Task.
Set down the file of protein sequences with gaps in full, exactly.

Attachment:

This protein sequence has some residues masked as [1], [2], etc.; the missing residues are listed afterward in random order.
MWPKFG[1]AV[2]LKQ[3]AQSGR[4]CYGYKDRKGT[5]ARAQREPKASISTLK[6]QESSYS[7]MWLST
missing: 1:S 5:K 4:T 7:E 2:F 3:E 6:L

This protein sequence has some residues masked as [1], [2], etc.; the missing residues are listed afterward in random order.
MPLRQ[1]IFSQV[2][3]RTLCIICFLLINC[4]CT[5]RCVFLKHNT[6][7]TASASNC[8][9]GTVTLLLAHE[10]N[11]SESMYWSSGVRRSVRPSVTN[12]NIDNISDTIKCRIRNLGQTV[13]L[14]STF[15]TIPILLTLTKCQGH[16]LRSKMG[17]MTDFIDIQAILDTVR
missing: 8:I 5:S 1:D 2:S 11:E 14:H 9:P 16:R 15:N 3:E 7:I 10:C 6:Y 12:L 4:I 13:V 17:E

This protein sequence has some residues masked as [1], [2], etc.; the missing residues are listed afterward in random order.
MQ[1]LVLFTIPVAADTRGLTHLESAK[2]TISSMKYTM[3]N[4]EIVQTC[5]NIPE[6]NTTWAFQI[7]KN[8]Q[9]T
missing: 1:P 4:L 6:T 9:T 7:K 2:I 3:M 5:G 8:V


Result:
This protein sequence has some residues masked as [1], [2], etc.; the missing residues are listed afterward in random order.
MWPKFG[1]AV[2]LKQ[3]AQSGR[4]CYGYKDRKGT[5]ARAQREPKASISTLK[6]QESSYS[7]MWLST
missing: 1:S 5:K 4:T 7:E 2:F 3:E 6:L

This protein sequence has some residues masked as [1], [2], etc.; the missing residues are listed afterward in random order.
MPLRQ[1]IFSQV[2][3]RTLCIICFLLINC[4]CT[5]RCVFLKHNT[6][7]TASASNC[8][9]GTVTLLLAHE[10]N[11]SESMYWSSGVRRSVRPSVTN[12]NIDNISDTIKCRIRNLGQTV[13]L[14]STF[15]TIPILLTLTKCQGH[16]LRSKMG[17]MTDFIDIQAILDTVR
missing: 8:I 5:S 1:D 2:S 11:E 14:H 9:P 16:R 15:N 3:E 7:I 10:C 6:Y 12:L 4:I 13:V 17:E

This protein sequence has some residues masked as [1], [2], etc.; the missing residues are listed afterward in random order.
MQ[1]LVLFTIPVAADTRGLTHLESAK[2]TISSMKYTM[3]N[4]EIVQTC[5]NIPE[6]NTTWAFQI[7]KN[8]Q[9]T
missing: 1:P 4:L 6:T 9:T 7:K 2:I 3:M 5:G 8:V